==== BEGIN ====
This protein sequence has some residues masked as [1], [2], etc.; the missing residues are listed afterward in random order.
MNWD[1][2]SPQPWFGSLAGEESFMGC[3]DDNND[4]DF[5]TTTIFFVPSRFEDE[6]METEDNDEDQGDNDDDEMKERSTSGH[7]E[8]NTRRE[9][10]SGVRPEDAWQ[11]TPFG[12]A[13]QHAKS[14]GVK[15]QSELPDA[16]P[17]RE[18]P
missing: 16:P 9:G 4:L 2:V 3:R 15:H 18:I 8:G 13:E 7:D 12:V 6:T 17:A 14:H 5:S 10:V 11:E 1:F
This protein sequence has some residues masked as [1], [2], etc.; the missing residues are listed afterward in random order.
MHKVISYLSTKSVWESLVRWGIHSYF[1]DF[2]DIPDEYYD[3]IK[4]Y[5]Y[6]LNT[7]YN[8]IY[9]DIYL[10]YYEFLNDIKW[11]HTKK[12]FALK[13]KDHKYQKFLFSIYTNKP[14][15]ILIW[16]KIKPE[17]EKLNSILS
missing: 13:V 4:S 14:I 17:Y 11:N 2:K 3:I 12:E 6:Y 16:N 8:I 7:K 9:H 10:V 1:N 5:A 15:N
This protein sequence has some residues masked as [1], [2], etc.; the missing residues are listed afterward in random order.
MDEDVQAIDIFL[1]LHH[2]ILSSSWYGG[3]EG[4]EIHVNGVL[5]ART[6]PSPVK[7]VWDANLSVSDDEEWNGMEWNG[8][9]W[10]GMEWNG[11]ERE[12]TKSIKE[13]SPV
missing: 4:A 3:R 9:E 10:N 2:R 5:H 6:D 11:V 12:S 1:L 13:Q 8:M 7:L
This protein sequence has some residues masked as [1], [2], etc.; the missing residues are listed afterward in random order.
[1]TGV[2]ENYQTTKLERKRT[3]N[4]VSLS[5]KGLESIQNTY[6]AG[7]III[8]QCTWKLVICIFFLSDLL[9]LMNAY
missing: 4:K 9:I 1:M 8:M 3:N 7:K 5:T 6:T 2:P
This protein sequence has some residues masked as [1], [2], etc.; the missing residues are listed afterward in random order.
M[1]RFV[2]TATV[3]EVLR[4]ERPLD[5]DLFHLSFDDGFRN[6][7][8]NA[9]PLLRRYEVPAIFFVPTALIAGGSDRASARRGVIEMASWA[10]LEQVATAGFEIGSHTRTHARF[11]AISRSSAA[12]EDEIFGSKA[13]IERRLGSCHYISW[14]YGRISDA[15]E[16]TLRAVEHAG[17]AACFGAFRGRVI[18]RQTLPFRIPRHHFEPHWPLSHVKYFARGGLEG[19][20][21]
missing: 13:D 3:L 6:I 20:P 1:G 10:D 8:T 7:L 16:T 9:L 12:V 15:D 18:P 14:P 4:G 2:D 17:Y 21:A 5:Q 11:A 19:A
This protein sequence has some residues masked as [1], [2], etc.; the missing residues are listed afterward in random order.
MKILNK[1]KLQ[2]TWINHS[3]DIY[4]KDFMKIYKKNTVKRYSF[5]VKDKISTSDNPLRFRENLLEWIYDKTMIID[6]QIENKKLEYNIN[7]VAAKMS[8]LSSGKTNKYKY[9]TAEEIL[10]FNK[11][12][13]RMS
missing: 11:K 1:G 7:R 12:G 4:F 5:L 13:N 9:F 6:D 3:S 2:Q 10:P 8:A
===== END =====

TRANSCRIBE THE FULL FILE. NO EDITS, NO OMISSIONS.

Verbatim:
This protein sequence has some residues masked as [1], [2], etc.; the missing residues are listed afterward in random order.
MNWD[1][2]SPQPWFGSLAGEESFMGC[3]DDNND[4]DF[5]TTTIFFVPSRFEDE[6]METEDNDEDQGDNDDDEMKERSTSGH[7]E[8]NTRRE[9][10]SGVRPEDAWQ[11]TPFG[12]A[13]QHAKS[14]GVK[15]QSELPDA[16]P[17]RE[18]P
missing: 16:P 9:G 4:L 2:V 3:R 15:H 18:I 8:G 13:E 7:D 12:V 6:T 17:A 14:H 5:S 10:V 11:E 1:F
This protein sequence has some residues masked as [1], [2], etc.; the missing residues are listed afterward in random order.
MHKVISYLSTKSVWESLVRWGIHSYF[1]DF[2]DIPDEYYD[3]IK[4]Y[5]Y[6]LNT[7]YN[8]IY[9]DIYL[10]YYEFLNDIKW[11]HTKK[12]FALK[13]KDHKYQKFLFSIYTNKP[14][15]ILIW[16]KIKPE[17]EKLNSILS
missing: 13:V 4:S 14:I 17:Y 11:N 2:K 3:I 12:E 6:Y 16:N 8:I 7:K 9:H 10:V 1:N 5:A 15:N
This protein sequence has some residues masked as [1], [2], etc.; the missing residues are listed afterward in random order.
MDEDVQAIDIFL[1]LHH[2]ILSSSWYGG[3]EG[4]EIHVNGVL[5]ART[6]PSPVK[7]VWDANLSVSDDEEWNGMEWNG[8][9]W[10]GMEWNG[11]ERE[12]TKSIKE[13]SPV
missing: 4:A 3:R 9:E 10:N 2:R 5:H 6:D 11:V 12:S 1:L 13:Q 8:M 7:L
This protein sequence has some residues masked as [1], [2], etc.; the missing residues are listed afterward in random order.
[1]TGV[2]ENYQTTKLERKRT[3]N[4]VSLS[5]KGLESIQNTY[6]AG[7]III[8]QCTWKLVICIFFLSDLL[9]LMNAY
missing: 4:K 9:I 1:M 8:M 3:N 7:K 5:T 6:T 2:P
This protein sequence has some residues masked as [1], [2], etc.; the missing residues are listed afterward in random order.
M[1]RFV[2]TATV[3]EVLR[4]ERPLD[5]DLFHLSFDDGFRN[6][7][8]NA[9]PLLRRYEVPAIFFVPTALIAGGSDRASARRGVIEMASWA[10]LEQVATAGFEIGSHTRTHARF[11]AISRSSAA[12]EDEIFGSKA[13]IERRLGSCHYISW[14]YGRISDA[15]E[16]TLRAVEHAG[17]AACFGAFRGRVI[18]RQTLPFRIPRHHFEPHWPLSHVKYFARGGLEG[19][20][21]
missing: 13:D 3:L 6:I 20:P 1:G 10:D 8:T 7:L 16:T 9:L 12:V 15:D 18:P 14:P 4:G 2:D 17:Y 21:A 5:Q 11:A 19:A
This protein sequence has some residues masked as [1], [2], etc.; the missing residues are listed afterward in random order.
MKILNK[1]KLQ[2]TWINHS[3]DIY[4]KDFMKIYKKNTVKRYSF[5]VKDKISTSDNPLRFRENLLEWIYDKTMIID[6]QIENKKLEYNIN[7]VAAKMS[8]LSSGKTNKYKY[9]TAEEIL[10]FNK[11][12][13]RMS
missing: 11:K 1:G 7:R 12:G 4:F 5:L 13:N 9:F 6:D 3:S 2:Q 10:P 8:A